The Economic Problems Caused By Constraining Urban Growth
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Policy Brief

The Economic Problems Caused By Constraining Urban Growth

Urban growth boundaries effectively exert an extremely regressive tax upon cities, imposing far greater everyday costs on young or low-income residents, and first-time home buyers.

Over the past 30 years, elected officials have enacted policies and regulations that restrict the growth of cities and their economies within a confined border, supporting a recent urban planning trend called “urban growth boundaries.” In many cases, these are not strict boundaries but rather large-lot zoning, agricultural reserves or large amounts of land set aside for park purposes. While proponents cite many assumed benefits of living at higher density, such as a reduction in travel distances, a more active lifestyle, a reduction in greenhouse gases (particularly CO2 emissions) and the protection of farmland, there is one widely agreed negative of such policies—increased home prices leading to displacement of existing residents.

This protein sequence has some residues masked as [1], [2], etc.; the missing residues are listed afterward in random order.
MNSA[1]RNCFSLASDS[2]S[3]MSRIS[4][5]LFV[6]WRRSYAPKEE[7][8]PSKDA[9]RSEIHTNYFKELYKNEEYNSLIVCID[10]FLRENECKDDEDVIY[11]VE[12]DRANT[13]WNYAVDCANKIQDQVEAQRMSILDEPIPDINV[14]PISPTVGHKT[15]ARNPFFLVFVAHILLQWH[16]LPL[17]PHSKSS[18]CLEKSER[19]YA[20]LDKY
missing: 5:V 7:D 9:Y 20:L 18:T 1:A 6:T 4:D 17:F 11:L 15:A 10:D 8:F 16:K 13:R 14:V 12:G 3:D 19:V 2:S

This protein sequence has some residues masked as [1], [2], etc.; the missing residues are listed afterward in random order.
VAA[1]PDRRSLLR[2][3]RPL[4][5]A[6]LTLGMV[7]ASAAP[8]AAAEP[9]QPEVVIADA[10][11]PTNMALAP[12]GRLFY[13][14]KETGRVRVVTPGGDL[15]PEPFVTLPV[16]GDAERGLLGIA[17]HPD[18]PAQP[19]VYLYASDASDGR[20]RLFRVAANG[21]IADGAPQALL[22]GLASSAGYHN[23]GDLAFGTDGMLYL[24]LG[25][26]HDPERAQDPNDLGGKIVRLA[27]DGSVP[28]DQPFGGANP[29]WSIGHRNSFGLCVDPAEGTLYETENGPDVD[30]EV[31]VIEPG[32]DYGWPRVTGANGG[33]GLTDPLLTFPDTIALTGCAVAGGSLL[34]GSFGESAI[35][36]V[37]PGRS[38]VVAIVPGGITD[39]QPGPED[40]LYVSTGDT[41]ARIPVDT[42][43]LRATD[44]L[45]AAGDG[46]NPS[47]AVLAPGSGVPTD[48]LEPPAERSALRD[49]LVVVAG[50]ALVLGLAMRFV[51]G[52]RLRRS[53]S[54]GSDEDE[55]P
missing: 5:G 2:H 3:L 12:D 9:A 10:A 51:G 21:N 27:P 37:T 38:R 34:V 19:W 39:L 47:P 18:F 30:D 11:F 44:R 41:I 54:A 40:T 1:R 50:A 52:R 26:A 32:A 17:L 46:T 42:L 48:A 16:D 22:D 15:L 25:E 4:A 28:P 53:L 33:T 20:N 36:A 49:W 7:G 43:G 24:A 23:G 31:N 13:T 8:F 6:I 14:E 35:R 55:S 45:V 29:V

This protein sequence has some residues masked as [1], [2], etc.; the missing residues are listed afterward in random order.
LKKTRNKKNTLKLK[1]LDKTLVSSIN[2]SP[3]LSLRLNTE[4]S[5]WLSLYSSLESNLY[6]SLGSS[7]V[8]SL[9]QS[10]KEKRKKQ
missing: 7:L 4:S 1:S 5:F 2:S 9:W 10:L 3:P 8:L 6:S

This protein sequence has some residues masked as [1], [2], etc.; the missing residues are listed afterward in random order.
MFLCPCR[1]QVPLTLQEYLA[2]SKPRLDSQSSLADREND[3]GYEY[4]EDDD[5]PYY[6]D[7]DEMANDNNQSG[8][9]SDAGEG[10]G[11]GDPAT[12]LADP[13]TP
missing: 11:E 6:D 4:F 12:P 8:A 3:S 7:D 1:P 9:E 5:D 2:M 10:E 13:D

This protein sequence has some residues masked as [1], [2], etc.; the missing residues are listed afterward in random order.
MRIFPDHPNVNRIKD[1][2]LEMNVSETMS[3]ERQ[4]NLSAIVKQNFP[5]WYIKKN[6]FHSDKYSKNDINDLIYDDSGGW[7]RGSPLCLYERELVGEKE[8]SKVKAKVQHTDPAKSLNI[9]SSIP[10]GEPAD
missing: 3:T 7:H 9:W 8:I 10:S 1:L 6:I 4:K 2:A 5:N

Policy Brief: The Economic Problems of Constrained Urban Growth

Phil Hayward is an independent writer and researcher in the fields of transportation and land use.